Tamie Zacchea mobilized parents within the Sewanhaka Central High School District after late bus service was cut to public and non-public school students within the district. Zacchea and her group organized a petition drive that drove home the importance of this service. Late bus service was restored after Senator Johnson helped secure a $150,000 state grant to help cover the budgetary shortfall.
Ellen Makofsky, of Port Washington, is being recognized for her work in helping establish Landmark on Main Street and serving as a longtime member of its board. Her work at Landmark, which included the restructuring of its bylaws, is an extension of her legal career, where she is one of the true pioneers in the practice of elder law in Nassau County. Makofsky is also an active member of the Port Jewish Center, and served on the Board of trustees as a Vice President for many years.
Since moving to Floral Park, Nadia Holubnyczyj- Ortiz, has worked to make the village assessable to all. A member of the village's Disabilities Committee, Holubnyczyj- Ortiz has worked toward making all village facilities compliant with the Americans with Disabilities Act. She and Floral Park Village Trustee Mary Grace Tomecki met with Senator Johnson last year and, as a result, Senator Johnson secured a $100,000 in state funding for Floral Park to improve handicap access to municipal buildings.
A Floral Park resident since since 2002, Holubnyczyj- Ortiz works as a speech language pathologist.
Nancy Massaro is being honored for her work on behalf of the Floral Park Community. A past president of the North End Civic Association, Massaro was also the first woman to run for village trustee. Additionally, she sits on the Parish Council for Our Lady of Victory Church and is a member of Voice of the Faithful, a group that supports children who were abused by members of the clergy. She is also the moderator of the local television show “Nancy’s Corner.”
Hillary Rutter, as Executive Director of the Adelphi Breast Cancer Hotline and Support Program, oversees one of the the most comprehensive and valuable resources for breast cancer survivors and their families. As Rutter has sought to fill the program's core mission of providing information and support to those who need it, she has also been fighting for the hotline's survival. Last year, the Governor sought to cut eliminate $294,000 in state funding for the program. Rutter, working with Senator Johnson and others, was able to get the funding restored.
Florence Lisanti was honored for her decades of involvement in the New Hyde Park Community. Lisanti was the first-ever woman to be elected Trustee in the village of New Hyde Park and is the current village historian,. She has also been a vital part of the local PTA and volunteers with the Chamber of Commerce.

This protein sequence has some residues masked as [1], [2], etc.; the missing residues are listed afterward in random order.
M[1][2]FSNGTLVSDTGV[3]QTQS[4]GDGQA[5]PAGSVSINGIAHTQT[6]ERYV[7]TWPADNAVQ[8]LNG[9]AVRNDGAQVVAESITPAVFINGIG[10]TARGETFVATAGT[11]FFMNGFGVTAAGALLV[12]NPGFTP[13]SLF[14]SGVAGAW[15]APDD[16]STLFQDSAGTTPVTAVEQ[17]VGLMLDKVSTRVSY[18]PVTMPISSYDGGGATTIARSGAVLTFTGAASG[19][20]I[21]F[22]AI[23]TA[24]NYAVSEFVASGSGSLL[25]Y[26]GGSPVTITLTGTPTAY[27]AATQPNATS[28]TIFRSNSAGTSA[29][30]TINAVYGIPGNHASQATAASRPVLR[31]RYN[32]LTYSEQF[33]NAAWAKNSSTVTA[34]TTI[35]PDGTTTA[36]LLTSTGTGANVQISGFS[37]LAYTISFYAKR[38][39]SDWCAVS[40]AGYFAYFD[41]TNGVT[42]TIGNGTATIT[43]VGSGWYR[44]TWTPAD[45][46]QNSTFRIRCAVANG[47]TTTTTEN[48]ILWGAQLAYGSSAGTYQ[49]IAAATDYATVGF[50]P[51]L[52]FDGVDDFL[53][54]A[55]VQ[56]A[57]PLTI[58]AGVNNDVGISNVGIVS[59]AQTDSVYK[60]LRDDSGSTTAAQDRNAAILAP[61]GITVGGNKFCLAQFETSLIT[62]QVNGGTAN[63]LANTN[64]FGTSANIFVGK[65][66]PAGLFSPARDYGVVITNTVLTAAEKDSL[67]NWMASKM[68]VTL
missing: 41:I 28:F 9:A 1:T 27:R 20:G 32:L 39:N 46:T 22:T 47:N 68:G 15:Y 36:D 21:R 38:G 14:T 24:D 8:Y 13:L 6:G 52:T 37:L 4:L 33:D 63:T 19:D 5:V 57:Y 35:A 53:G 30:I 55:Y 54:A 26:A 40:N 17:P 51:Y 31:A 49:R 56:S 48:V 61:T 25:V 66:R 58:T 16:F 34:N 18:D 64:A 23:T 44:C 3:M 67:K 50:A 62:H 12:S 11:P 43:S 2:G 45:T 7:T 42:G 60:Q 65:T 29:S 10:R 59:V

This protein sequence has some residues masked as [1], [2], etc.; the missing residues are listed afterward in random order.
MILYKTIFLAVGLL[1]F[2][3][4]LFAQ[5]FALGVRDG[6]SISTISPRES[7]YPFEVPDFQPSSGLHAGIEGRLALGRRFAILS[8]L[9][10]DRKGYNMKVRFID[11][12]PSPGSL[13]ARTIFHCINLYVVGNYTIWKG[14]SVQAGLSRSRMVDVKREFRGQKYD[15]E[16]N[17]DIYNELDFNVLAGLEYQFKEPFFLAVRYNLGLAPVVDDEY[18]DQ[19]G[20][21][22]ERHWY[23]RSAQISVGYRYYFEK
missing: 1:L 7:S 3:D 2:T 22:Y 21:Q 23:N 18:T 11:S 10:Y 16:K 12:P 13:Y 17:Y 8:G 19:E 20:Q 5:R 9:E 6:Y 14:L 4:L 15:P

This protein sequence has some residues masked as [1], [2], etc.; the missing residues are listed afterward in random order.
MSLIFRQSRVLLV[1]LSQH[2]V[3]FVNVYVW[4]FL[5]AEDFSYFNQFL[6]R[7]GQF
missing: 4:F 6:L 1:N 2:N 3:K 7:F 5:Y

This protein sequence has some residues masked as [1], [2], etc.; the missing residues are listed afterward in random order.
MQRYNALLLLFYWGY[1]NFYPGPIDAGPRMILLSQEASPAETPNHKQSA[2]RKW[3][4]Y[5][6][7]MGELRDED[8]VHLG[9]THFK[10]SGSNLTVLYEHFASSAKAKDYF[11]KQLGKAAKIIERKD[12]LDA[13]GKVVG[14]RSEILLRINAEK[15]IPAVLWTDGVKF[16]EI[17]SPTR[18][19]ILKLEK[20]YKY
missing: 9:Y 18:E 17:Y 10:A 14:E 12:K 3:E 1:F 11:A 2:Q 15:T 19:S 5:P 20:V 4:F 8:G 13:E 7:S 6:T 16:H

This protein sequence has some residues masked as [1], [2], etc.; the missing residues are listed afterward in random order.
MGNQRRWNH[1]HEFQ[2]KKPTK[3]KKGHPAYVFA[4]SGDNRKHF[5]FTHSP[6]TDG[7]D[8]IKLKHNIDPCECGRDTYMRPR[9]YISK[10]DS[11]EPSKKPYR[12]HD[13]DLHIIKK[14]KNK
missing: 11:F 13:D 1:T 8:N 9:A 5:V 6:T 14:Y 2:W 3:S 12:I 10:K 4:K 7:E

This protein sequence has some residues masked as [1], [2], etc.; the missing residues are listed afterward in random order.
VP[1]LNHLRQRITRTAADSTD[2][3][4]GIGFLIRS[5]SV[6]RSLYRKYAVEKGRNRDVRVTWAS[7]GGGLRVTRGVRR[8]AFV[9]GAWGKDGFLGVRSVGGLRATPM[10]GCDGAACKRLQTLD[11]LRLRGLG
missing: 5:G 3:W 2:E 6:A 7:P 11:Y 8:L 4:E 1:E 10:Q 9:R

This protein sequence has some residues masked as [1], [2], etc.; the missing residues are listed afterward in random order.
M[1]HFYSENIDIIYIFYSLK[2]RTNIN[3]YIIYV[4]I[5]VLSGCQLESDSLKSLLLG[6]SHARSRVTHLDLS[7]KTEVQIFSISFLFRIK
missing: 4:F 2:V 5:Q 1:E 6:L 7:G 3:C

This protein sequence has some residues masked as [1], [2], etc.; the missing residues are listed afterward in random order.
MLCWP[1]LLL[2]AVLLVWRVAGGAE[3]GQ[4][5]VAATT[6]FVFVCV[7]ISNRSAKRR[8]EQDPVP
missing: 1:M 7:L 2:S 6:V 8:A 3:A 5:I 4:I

Dr. Linda Glazer, who grew up in New Hyde Park and livesin Great Neck, has spent the last three decades advancing medical social work, and has been focused on the region's deaf community. For the past 14 years, she has been practicing medicine at the North Shore LIJ Hearing and Speech Center, where she provides counseling, and runs a support group for adults with hearing loss and cochlear implants. She additionally serves as a field instructor for graduate social work students,training the next generation of medical social workers.
Ann Tountas, a New Hyde park resident, has made a difference in the lives of the seniors in her community through her work at the Herricks Community Center. She has been a key organizer of the center's Alzheimer’s Day Program since 1988 and currently serves as the director of the program.
Lisa Tyson, as Director of the Long Island Progressive Coalition has dedicated herself to improving the lives of all residents of Long Island. Under her leadership, the LIPC has become a strong voice for change in Nassau and Suffolk counties.
Stephanie Sokenis, of Hicksville, is the event and charity organizer for the Hicksville Chamber of Commerce. Under her supervision, the Hicksville Chamber is an active member organization that sponsors numerous programs and activities from casino night to the Hicksville Street Fair.
The Adelphi NY Statewide Breast Cancer Hotline and Support Program can be reached at 1.800.877.8077, or http://www.adelphi.edu/nysbreastcancer.
These women were honored by Senator Johnson at a recent dinner at the Swan Club in Glenwood Landing. The event was co-sponsored by the Long Island Fund for Women and Girls. Flowers were donated by Tropical Zion, 100 Radcliff Ave., in Port Washington.